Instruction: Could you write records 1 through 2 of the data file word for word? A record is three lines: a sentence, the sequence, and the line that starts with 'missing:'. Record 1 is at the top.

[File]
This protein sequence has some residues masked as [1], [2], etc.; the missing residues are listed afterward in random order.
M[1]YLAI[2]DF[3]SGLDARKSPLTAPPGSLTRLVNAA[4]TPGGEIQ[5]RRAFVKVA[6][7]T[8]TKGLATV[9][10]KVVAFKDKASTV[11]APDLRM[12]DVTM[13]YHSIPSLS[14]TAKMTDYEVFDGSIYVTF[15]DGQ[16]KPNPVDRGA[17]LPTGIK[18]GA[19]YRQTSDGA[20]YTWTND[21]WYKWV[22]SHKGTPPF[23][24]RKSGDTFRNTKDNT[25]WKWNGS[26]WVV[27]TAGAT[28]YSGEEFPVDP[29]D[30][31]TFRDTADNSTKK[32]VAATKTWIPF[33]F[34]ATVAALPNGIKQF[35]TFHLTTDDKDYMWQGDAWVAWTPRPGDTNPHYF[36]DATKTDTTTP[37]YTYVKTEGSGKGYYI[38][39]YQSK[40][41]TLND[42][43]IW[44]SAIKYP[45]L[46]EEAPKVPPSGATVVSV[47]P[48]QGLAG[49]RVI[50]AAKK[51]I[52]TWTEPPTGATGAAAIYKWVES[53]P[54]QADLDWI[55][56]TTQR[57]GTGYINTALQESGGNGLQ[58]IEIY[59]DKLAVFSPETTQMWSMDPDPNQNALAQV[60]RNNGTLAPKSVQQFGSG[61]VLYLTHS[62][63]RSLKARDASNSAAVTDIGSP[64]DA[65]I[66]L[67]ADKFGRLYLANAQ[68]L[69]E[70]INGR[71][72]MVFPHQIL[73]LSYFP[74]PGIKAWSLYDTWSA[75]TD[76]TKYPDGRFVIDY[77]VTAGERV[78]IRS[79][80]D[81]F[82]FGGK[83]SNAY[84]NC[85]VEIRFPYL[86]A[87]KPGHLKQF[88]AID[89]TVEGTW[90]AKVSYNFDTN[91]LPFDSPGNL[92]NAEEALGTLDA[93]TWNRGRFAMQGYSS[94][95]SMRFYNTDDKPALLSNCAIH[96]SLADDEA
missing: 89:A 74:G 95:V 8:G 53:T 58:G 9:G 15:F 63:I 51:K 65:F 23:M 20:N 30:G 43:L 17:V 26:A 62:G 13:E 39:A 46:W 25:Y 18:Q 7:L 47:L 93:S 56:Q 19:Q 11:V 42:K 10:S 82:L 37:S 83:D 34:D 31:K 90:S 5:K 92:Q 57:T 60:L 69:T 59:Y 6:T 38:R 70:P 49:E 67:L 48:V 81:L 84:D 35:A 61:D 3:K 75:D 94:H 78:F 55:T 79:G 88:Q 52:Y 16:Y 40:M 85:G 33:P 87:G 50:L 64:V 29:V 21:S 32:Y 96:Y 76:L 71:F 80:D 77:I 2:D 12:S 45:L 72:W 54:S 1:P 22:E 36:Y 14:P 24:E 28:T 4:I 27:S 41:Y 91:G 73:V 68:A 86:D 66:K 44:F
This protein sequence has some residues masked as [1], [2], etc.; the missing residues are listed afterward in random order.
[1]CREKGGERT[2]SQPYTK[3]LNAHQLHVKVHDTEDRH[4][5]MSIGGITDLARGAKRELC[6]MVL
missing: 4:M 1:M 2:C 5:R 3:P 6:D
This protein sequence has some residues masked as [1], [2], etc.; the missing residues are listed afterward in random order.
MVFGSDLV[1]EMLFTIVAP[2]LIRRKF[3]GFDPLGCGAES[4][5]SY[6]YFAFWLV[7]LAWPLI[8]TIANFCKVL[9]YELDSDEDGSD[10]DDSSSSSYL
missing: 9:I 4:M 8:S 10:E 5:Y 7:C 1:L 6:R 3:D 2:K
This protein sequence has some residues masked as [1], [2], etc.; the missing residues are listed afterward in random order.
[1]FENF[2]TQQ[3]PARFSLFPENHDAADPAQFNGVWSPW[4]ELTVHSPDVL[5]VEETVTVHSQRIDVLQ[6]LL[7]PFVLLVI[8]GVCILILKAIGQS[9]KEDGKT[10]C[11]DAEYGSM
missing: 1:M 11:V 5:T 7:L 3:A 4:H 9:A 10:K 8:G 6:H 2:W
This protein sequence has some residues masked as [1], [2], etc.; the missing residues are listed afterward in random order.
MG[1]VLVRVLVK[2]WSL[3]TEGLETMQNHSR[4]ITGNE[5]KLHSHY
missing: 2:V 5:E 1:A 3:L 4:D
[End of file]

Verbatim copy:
This protein sequence has some residues masked as [1], [2], etc.; the missing residues are listed afterward in random order.
M[1]YLAI[2]DF[3]SGLDARKSPLTAPPGSLTRLVNAA[4]TPGGEIQ[5]RRAFVKVA[6][7]T[8]TKGLATV[9][10]KVVAFKDKASTV[11]APDLRM[12]DVTM[13]YHSIPSLS[14]TAKMTDYEVFDGSIYVTF[15]DGQ[16]KPNPVDRGA[17]LPTGIK[18]GA[19]YRQTSDGA[20]YTWTND[21]WYKWV[22]SHKGTPPF[23][24]RKSGDTFRNTKDNT[25]WKWNGS[26]WVV[27]TAGAT[28]YSGEEFPVDP[29]D[30][31]TFRDTADNSTKK[32]VAATKTWIPF[33]F[34]ATVAALPNGIKQF[35]TFHLTTDDKDYMWQGDAWVAWTPRPGDTNPHYF[36]DATKTDTTTP[37]YTYVKTEGSGKGYYI[38][39]YQSK[40][41]TLND[42][43]IW[44]SAIKYP[45]L[46]EEAPKVPPSGATVVSV[47]P[48]QGLAG[49]RVI[50]AAKK[51]I[52]TWTEPPTGATGAAAIYKWVES[53]P[54]QADLDWI[55][56]TTQR[57]GTGYINTALQESGGNGLQ[58]IEIY[59]DKLAVFSPETTQMWSMDPDPNQNALAQV[60]RNNGTLAPKSVQQFGSG[61]VLYLTHS[62][63]RSLKARDASNSAAVTDIGSP[64]DA[65]I[66]L[67]ADKFGRLYLANAQ[68]L[69]E[70]INGR[71][72]MVFPHQIL[73]LSYFP[74]PGIKAWSLYDTWSA[75]TD[76]TKYPDGRFVIDY[77]VTAGERV[78]IRS[79][80]D[81]F[82]FGGK[83]SNAY[84]NC[85]VEIRFPYL[86]A[87]KPGHLKQF[88]AID[89]TVEGTW[90]AKVSYNFDTN[91]LPFDSPGNL[92]NAEEALGTLDA[93]TWNRGRFAMQGYSS[94][95]SMRFYNTDDKPALLSNCAIH[96]SLADDEA
missing: 89:A 74:G 95:V 8:G 53:T 58:G 9:G 15:F 63:I 51:K 65:F 23:M 20:N 30:G 43:L 17:V 26:A 62:G 13:E 39:A 46:W 25:Y 18:Q 7:L 47:L 93:S 56:Q 19:Q 11:V 42:K 10:S 82:L 37:S 83:D 34:D 31:K 90:S 5:K 92:Q 57:T 60:L 69:T 59:Y 6:T 38:R 70:P 49:E 67:L 48:V 81:L 84:D 35:A 61:D 3:K 75:D 94:H 78:F 55:T 79:G 88:Q 52:Y 16:Y 40:M 85:G 33:P 87:G 50:L 64:V 29:V 21:S 32:Y 96:Y 76:L 71:F 80:D 77:I 2:D 12:S 45:L 72:W 54:S 1:P 22:E 36:Y 14:P 24:E 28:T 4:I 27:S 41:Y 91:G 73:V 68:A 86:D 66:K 44:F
This protein sequence has some residues masked as [1], [2], etc.; the missing residues are listed afterward in random order.
[1]CREKGGERT[2]SQPYTK[3]LNAHQLHVKVHDTEDRH[4][5]MSIGGITDLARGAKRELC[6]MVL
missing: 4:M 1:M 2:C 5:R 3:P 6:D